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Back from the Grave

  • IFC
One of the world's great film culture apostates, Hans-Jürgen Syberberg is mostly notorious for the seven-hour-plus 1977 film "Our Hitler," and for Susan Sontag's rocket-to-Mars essay, ambitiously praising it to the heavens, and for being the most recalcitrant of the New German Cinema's unholy four (with Wenders, Fassbinder and Herzog).

Finally, two of his famous earlier films have been released on video to contextualize that later behemoth, "Ludwig: Requiem for a Virgin King" (1972) and "Karl May" (1974), the three of which supposedly comprise a "German trilogy." Syberberg hardly seems disposed to ever make films about anything else, and it's an unassailable career project, especially in light of the last decade or so of Holocaust movies produced in Germany and elsewhere, which have tried to straitjacket and even romanticize the horrifying mystery of German culture's evolution.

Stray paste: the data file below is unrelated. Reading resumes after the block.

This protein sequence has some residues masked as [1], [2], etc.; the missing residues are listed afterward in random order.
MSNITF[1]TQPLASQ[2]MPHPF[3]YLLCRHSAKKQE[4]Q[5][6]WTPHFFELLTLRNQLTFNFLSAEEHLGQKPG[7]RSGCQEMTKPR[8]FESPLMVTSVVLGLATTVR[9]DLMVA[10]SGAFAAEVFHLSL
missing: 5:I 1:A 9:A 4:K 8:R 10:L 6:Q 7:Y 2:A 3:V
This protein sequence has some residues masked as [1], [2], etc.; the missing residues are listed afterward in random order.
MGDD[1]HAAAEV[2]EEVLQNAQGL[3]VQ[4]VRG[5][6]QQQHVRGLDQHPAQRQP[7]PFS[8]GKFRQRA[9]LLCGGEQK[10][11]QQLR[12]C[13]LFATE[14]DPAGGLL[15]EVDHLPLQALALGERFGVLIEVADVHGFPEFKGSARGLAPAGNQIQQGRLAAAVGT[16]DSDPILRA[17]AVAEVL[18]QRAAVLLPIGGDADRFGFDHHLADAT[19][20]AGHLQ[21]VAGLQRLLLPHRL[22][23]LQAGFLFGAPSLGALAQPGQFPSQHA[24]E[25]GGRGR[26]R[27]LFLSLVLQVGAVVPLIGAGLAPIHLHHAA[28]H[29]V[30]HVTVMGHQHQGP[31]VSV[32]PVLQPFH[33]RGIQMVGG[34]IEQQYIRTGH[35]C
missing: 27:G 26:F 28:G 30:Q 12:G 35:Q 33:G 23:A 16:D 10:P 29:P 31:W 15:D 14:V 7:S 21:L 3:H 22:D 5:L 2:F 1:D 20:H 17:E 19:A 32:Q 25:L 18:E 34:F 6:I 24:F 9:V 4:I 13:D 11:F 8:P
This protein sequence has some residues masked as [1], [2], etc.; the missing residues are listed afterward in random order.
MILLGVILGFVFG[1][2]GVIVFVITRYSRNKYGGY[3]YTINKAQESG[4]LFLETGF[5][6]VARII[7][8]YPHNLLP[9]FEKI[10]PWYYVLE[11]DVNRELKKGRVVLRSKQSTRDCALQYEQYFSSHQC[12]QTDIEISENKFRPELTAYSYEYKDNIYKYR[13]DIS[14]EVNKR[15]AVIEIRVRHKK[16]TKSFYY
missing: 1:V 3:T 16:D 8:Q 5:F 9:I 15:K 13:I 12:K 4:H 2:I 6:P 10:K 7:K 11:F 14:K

Syberberg has always regarded it as a monstrous enigma, and his movies reflect his position in every frame.
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